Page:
The Simple Faith About Falling and Failing

By Scarlett Stough


I failed---again! So, what’s next? 

Quitting is not an option.  “No one who puts his hand to the plow and looks back is fit for service in the kingdom of God.” (Luke 9:62) Excused absences don’t exist in the work of God.

What about illness? Surely, illness is a good reason to take a leave of absence. Not really. 

“And we know that in all things God works for the good of those who love him, who have been called according to his purpose.”  (Romans 8:28)
Do you love God? Have you been called by him? Then even your illness can be used by God for his purpose. You may be bedridden, feverish, or incapacitated in some other way, but God is not. Does that mean you have to crawl out of bed and try to ignore your illness? No, that’s not what I mean. 

Remember the man who was born blind who was given his sight by Jesus? (John 9) “…but this happened so that the work of God might be displayed in his life.” The work was done by God. Some illnesses result in humility that leads to repentance. Some illnesses show the grace of God at work in such a way that others see the power and mercy of God at work---such as Hezekiah whose life was extended when he pleaded with God for healing. Some infirmities (or physical challenges) inspire others to excellence in their own lives--such as Helen Keller or Joni Eareckson Tada. Sometimes, we are giving someone else an opportunity to reap the benefits of serving others and thereby showing the love of God at work in this world--such as in Mother Teresa‘s work.

What about a past that you are ashamed for anyone to know? Surely, some sins disqualify a person from good works. Not really.

 “Here is a trustworthy saying that deserves full acceptance: Christ Jesus came into the world to save sinners--of whom I am the worst. But for that very reason I was shown mercy so that in me, the worst of sinners, Christ Jesus might display his unlimited patience as an example for those who would believe on him and receive eternal life.” (I Timothy 1:15-16) 
The murderous Saul turned from misdirected religious zeal into the Apostle Paul who suffered to bring the message of salvation to all people, not just his own countrymen. The key is: he used to be an arrogant and murderous person; but he yielded to the transformation Jesus gave him. Whatever your sin, God can transform you just like he did Paul.

What if I have no aptitudes or skills? Surely, that would disqualify a person from service in the kingdom of God. Not really. 

Brothers, think of what you were when you were called. Not many of you were wise by human standards; not many were influential; not many were of noble birth. But God chose the foolish things of the world to shame the wise; God chose the weak things of the world to shame the strong. He chose the lowly things of this world and the despised things---and the things that are not---to nullify the things that are, so that no one may boast before him. It is because of him that you are in Christ Jesus, who has become for us wisdom from God---that is, our righteousness, holiness and redemption. Therefore, as it is written: “Let him who boasts boast in the Lord.” (I Corinthians 1:26-31)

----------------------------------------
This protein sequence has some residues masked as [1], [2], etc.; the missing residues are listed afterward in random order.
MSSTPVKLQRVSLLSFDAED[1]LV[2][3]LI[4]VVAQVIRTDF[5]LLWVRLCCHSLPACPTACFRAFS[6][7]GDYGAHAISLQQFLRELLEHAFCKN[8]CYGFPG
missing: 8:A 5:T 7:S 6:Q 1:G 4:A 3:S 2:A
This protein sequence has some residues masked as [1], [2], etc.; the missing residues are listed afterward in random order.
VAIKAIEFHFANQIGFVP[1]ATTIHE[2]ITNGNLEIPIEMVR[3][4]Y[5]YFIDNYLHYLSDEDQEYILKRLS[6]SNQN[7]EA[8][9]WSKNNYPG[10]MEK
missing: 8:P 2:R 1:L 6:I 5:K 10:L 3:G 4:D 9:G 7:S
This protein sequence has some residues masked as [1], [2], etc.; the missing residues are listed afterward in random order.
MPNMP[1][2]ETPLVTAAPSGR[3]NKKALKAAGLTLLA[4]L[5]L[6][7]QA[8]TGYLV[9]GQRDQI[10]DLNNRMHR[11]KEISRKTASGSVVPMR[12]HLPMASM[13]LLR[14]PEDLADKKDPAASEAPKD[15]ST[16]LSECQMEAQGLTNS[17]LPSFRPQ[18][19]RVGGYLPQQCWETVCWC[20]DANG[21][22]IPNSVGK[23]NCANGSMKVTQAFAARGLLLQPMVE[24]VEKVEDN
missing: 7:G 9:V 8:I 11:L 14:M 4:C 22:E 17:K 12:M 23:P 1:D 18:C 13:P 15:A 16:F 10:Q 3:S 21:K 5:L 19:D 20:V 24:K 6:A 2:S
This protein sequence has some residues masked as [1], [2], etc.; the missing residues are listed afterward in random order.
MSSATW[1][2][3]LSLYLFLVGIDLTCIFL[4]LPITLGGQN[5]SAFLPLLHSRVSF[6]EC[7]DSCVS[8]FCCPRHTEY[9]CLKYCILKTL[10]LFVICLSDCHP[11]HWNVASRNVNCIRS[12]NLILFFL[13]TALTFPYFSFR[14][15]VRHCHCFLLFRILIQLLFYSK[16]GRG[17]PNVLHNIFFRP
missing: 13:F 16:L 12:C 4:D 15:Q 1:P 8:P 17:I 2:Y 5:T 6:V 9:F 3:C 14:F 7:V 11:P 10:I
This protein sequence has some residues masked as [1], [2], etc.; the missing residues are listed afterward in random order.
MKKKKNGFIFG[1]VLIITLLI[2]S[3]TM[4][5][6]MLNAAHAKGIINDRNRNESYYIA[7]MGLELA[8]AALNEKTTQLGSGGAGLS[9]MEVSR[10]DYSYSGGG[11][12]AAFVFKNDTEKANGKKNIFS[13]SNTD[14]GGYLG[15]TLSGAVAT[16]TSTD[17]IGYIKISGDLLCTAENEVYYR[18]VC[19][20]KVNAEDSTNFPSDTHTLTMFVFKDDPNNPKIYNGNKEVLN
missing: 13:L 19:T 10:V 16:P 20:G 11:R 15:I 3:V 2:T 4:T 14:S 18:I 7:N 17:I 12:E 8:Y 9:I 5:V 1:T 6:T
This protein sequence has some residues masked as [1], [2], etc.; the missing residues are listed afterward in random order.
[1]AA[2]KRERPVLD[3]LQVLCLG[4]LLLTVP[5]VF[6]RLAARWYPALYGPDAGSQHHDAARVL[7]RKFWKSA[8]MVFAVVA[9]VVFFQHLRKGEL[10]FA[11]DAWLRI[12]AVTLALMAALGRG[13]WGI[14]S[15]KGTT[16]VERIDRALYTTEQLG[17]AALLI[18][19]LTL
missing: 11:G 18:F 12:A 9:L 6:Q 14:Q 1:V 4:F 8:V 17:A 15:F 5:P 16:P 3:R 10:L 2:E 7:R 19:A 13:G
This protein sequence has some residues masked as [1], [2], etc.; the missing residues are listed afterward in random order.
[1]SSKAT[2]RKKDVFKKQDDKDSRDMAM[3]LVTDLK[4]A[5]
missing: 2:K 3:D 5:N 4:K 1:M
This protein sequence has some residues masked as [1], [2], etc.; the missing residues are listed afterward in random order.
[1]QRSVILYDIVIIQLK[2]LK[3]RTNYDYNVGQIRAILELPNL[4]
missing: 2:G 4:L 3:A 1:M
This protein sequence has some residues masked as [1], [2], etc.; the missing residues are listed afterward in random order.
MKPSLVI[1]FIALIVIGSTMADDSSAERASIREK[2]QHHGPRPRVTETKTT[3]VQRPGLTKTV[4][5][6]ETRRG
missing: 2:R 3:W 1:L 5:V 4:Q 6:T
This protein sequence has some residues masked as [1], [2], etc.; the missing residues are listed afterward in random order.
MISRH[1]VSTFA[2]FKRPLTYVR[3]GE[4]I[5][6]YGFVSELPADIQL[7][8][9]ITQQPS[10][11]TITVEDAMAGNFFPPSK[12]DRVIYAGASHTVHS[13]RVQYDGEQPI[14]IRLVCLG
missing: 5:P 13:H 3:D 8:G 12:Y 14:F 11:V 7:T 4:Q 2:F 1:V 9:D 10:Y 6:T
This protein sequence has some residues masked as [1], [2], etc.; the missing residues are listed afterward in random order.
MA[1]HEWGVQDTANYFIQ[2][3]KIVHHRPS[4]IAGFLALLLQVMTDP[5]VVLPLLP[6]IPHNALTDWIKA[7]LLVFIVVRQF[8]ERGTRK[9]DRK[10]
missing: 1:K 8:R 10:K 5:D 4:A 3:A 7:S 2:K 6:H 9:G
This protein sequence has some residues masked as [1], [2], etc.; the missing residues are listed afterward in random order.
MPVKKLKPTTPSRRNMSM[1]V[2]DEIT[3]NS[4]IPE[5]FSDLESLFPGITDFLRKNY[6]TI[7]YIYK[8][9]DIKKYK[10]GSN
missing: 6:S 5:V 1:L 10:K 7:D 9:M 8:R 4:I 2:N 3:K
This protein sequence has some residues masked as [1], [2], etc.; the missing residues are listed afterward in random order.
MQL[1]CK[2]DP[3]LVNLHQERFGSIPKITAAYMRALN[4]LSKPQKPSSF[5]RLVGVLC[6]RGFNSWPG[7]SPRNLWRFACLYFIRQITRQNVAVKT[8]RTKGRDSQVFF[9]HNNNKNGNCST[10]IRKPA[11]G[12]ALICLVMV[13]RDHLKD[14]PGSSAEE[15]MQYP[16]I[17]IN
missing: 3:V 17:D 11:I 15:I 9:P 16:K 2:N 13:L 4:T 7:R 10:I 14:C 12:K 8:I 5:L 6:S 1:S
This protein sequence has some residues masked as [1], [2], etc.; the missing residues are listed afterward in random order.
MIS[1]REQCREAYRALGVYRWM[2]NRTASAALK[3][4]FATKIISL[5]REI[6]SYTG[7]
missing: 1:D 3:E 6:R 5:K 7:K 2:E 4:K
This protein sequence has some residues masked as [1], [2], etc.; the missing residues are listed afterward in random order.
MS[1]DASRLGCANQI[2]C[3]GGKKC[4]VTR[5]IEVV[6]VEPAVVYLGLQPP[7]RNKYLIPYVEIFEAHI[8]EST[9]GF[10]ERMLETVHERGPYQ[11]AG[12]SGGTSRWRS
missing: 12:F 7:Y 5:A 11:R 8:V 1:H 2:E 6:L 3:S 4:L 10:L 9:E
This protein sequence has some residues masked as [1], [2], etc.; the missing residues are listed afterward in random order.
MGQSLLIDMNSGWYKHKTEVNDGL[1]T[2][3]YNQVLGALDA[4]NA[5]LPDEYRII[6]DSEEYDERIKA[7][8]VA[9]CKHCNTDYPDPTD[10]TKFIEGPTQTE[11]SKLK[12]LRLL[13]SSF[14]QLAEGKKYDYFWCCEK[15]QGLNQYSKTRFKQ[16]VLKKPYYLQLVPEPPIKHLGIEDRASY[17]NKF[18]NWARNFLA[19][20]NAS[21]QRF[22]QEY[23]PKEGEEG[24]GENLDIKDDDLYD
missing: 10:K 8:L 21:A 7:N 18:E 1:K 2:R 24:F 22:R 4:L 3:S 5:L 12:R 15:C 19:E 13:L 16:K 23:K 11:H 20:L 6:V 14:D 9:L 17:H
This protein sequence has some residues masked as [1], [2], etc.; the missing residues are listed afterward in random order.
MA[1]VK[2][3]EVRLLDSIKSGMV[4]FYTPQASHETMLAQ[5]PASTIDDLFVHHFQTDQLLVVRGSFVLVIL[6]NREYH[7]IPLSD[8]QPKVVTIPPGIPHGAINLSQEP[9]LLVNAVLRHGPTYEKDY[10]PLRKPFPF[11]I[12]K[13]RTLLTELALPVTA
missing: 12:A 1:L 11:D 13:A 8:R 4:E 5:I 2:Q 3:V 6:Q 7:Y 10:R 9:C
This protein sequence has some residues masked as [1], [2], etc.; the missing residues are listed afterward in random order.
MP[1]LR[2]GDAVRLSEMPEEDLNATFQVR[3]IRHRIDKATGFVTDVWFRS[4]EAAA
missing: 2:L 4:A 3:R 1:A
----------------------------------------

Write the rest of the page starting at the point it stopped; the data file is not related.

God is the source of all the strength any person needs to accomplish any difficult to impossible task:
And what more shall I say? I do not have time to tell about Gideon, Barak, Samson, Jephthah, David, Samuel and the prophets, who through faith conquered kingdoms, administered justice, and gained what was promised; who shut the mouths of lions, quenched the fury of the flames, and escaped the edge of the sword; whose weakness was turned to strength; and who became powerful in battle and routed foreign armies. (Hebrews 11: 32-34)
What if I fail---again? Does failure disqualify a person from doing good works? Not really. God gave us a great deal of detail about the life of King David. David failed big time, many times. Yet, David remained king of Israel until his death and is assured of a place in the Kingdom of God for all eternity. He didn’t quit. When he failed, he turned back to God, admitted his failure, and kept on doing his job. Psalm 51 is David’s prayer that God inspired to be preserved so that sinners and failures like you and me can have hope that not only will God forgive us, he will sustain us and keep us working in and for his kingdom.
Do not cast me from your presence or take your Holy Spirit from me. Restore to me the joy of your salvation and grant me a willing spirit, to sustain me. Then I will teach transgressors your ways, and sinners will turn back to you. Save me from bloodguilt, O God, the God who saves me, and my tongue will sing of your righteousness. O Lord, open my lips, and my mouth will declare your praise. (Psalm 51:11-15)
Maybe, I missed your excuse, but these are mine. God says to me they are not acceptable. He will pick us up when we fall; he will give us another chance when we fail. 
Yet this I call to mind and therefore I have hope: Because of the LORD’s great love we are not consumed, for his compassions never fail. They are new every morning; great is your faithfulness. I say to myself, “The LORD is my portion; therefore I will wait for him.” (Lamentations 3:21-24)


 

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